Consider a decision and test it thinking ethically

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consider a decision and test it (Thinking Ethically, 2015). We could test the previously mentioned approaches by asking the following questions: Which of these options is the most practical solution to the problem? Which is most likely to work? Which is most resilient? Pragmatically, the best decision is to take the Rights approach because it will give NBD, Elena, and Viktor the opportunity to discuss their salaries and benefits packages in accordance with Serafini’s laws. It will bring a sense of reality and neutrality to the table by pointing out each stakeholder’s legal rights. Nonetheless, this option is most likely not to work because it would bring a set of negative consequences affecting the stakeholders’ wellbeing. As a result, taking the Utilitarianism approach will be the most resilient and most likely to work option. Fifth, NBD should take action on their decision (Thinking Ethically, 2015). Taking into consideration the ethical analysis, our team recommends proceeding with the Utilitarianism approach, which produces the most good and does the least harm to all the stakeholders. The plan of action should be focused on the idea that terminating Elena and Viktor is not the right thing to do. This action would be unethical, and the company will be seen as an entity with no intentions to create or maintain a good relationship with the Country of Serafini and its nationals. It could also be seen as Ethnocentrism and even racism because the company is not willing to negotiate with the nationals, but at the same time is willing to invest in two new executives from America, which would be more expensive. Finally, Max Ciccone should keep Elena and Viktor in their positions and match their salaries and benefits packages equitably to the other eight executives.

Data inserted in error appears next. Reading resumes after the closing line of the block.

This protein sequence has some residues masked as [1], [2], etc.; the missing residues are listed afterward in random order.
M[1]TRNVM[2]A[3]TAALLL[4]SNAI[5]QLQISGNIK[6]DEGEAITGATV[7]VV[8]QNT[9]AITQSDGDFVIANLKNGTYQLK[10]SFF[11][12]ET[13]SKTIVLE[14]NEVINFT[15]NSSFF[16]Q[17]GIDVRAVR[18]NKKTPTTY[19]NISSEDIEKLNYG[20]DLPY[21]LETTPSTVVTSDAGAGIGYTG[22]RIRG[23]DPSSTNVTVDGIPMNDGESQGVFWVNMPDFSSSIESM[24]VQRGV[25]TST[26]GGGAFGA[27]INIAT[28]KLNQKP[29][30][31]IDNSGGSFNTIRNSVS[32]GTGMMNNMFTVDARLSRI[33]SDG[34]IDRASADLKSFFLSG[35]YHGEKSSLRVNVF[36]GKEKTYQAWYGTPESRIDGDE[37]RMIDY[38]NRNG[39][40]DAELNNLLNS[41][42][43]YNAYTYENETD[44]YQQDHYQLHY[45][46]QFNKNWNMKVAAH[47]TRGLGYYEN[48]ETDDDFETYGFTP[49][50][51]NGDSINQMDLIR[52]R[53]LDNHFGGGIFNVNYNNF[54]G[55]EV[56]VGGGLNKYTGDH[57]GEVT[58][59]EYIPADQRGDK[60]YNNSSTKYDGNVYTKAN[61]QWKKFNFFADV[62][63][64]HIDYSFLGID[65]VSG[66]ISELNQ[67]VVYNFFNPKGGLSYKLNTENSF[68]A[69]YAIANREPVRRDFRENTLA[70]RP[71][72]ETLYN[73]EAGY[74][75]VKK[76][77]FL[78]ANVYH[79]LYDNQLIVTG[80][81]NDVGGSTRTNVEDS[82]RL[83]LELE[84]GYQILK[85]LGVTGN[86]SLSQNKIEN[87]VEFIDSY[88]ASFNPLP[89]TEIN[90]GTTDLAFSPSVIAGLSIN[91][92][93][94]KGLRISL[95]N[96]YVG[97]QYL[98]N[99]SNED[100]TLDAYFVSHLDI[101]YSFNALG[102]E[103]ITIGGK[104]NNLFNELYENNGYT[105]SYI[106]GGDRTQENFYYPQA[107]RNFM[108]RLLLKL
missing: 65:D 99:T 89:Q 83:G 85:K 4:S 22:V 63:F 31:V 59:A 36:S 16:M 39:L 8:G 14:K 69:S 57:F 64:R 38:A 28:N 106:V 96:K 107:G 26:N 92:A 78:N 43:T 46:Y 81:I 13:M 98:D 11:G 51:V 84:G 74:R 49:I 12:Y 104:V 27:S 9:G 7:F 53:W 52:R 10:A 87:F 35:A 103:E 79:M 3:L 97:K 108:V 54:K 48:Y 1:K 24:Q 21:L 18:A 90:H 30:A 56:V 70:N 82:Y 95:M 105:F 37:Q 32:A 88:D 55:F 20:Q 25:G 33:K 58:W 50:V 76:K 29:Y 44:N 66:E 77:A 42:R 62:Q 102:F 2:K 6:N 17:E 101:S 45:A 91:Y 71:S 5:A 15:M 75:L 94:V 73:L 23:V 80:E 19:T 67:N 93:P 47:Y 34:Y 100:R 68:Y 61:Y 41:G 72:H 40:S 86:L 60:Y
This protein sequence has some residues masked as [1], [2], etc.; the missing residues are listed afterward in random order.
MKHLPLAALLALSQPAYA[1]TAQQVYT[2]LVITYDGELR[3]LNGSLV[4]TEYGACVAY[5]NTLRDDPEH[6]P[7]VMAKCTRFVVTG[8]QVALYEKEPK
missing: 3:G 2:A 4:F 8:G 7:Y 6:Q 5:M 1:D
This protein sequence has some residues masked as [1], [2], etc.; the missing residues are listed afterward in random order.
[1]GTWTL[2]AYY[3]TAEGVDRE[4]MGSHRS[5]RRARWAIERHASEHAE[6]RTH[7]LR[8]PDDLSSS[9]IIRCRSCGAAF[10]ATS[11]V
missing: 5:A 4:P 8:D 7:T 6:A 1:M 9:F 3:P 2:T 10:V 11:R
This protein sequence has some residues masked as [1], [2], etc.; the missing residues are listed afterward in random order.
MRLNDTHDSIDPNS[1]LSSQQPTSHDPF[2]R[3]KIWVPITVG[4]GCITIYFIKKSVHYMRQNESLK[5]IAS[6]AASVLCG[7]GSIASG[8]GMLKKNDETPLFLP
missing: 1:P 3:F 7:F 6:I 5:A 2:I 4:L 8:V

Legal Analysis To legally analyze this case, our team will begin by explaining different American laws which can be applied to Serafini’s employment issues, if they worked for NBD’s Headquarters in the United States. In this scenario, the employees of NBD work within the United States. Our country has stringent federal acts that give protections to employees against discriminatory actions. Some of the statutes that affect this case are Title VII of the Civil Rights Act of 1964, the 1981 amendment to the Civil Rights Act of 1866, and the Age Discrimination in Employment Act (ADEA). These statues affect the situation of Elena, Viktor, Michael, and Beth. Title VII of the Civil Rights Act of 1964 is dedicated to protecting certain individuals’ rights against discriminatory actions due to race, color, religion, gender, or national origin. Under this statute, Elena, Viktor, and Beth are protected from the discriminatory actions taken against them. Elena and Viktor are being discriminated against in terms of unequal pay. Both of them have equal experience and qualifications compared to several other board members and are not being compensated in the same manner. Elena and Viktor can claim the discrimination is due to their national origin as they are the minority in terms of board members. This discrimination also

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